Last night’s performance of the Phoenix Symphony Orchestra was the final concert of the 2014-2015 season. Giori Schmidt’s captivated us with his virtuoso rendition of Concerto No. 1 in G minor for Violin & Orchestra, Opus 26 by Max Bruch. During the first movement the soloist’s grimacing facial expressions conveyed a stern fatalism. The third movement, however, brought forth a lighter, happy countenance on both conductor Tito Muñoz and soloist. Our seats in the sixth row allowed us to observe the intricate fingering of his violin.

The concert began with Finding Rothko by Adam Schoenberg which included a screen centered above he orchestra showing four paintings corresponding to each movement. According to the program notes, “The artworks are simply a pretext, an inspiration” for the composer. Although I appreciated the multimedia presentation, it was difficult for me to see the connection with the choice of paintings and their color. The first painting, Orange, from the Guggenheim Museum in New York, “contains,” according to the program notes, “uneven horizontal stripes of violet, black and yellow on white and red.” It was interesting to learn from Tito Muñoz that Adam Schoenberg is one of his friends and that he is a graduate from the Oberlin Conservatory of Music in 2002.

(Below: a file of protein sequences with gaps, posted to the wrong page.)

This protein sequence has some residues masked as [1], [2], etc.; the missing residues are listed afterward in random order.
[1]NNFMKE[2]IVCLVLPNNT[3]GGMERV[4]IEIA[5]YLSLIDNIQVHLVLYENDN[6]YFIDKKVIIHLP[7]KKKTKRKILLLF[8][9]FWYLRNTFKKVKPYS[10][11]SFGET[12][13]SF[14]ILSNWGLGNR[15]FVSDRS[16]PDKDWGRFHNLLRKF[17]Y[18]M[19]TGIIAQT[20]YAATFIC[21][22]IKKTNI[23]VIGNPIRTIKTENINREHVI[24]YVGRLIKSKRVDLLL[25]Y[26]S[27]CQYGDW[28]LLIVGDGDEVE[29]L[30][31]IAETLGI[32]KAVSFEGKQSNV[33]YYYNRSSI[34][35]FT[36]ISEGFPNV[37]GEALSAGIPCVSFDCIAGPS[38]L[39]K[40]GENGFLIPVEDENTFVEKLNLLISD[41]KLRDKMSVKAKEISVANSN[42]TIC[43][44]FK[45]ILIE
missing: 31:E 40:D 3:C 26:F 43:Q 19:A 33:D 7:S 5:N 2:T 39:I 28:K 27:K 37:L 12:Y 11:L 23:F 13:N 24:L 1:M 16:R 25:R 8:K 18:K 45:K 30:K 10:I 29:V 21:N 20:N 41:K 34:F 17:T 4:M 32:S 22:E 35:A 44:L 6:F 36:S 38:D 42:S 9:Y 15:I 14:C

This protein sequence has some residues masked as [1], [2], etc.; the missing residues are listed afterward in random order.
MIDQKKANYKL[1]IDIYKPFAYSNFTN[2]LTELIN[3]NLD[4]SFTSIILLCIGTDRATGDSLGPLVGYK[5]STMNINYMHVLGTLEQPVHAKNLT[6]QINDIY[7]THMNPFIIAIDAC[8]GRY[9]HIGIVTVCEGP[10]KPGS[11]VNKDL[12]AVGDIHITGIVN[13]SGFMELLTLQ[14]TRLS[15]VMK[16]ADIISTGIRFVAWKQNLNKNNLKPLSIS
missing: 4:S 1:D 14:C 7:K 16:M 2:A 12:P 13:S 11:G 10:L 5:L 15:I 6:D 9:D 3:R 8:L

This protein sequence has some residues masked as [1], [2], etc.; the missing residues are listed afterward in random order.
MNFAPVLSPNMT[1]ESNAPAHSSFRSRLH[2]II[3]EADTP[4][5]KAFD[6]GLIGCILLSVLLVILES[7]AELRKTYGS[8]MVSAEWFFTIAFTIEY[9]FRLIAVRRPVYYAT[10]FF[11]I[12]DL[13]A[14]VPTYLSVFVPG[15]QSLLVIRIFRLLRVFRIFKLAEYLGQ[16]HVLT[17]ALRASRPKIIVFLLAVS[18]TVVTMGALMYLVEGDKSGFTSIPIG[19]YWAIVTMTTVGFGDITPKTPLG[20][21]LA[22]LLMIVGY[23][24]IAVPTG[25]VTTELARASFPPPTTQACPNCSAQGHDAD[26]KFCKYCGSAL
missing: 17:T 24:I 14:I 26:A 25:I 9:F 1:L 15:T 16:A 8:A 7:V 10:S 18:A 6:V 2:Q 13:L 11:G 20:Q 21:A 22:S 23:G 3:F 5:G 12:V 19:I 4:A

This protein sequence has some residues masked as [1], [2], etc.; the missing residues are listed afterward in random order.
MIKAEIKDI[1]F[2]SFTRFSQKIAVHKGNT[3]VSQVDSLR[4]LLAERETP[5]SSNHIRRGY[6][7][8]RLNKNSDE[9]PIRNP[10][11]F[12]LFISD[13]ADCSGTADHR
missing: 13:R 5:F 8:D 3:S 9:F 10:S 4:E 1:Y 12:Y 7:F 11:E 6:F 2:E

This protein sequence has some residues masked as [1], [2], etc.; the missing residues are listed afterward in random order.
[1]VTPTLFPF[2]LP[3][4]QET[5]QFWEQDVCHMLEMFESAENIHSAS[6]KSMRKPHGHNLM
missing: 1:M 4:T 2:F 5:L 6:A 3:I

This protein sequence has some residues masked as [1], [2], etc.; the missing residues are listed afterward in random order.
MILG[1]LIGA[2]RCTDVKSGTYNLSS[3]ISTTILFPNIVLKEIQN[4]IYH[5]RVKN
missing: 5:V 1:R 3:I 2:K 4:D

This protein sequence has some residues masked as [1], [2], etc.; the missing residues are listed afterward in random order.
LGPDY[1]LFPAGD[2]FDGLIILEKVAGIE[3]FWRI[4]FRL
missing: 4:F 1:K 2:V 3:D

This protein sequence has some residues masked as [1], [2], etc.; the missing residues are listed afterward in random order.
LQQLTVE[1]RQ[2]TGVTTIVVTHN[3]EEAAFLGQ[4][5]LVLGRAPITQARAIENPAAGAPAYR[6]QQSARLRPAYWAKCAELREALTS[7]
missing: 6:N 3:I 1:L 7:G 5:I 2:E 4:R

The concert concluded with a masterful presentation of Gustav Mahler’s Symphony No. 1 in D Major. The first movement begins with two notes that later morph into a bridcall. The second movement has the rhythm of an Austrian folk song. The third movement features a distinctive solo by a double bass accompanied by the timpani. The fourth movement ties together the themes from the earlier movements in a gentle, comforting fashion only to be resolved with a stormy but triumphantly loud reprise of the opening fanfare. What a great evening of music!

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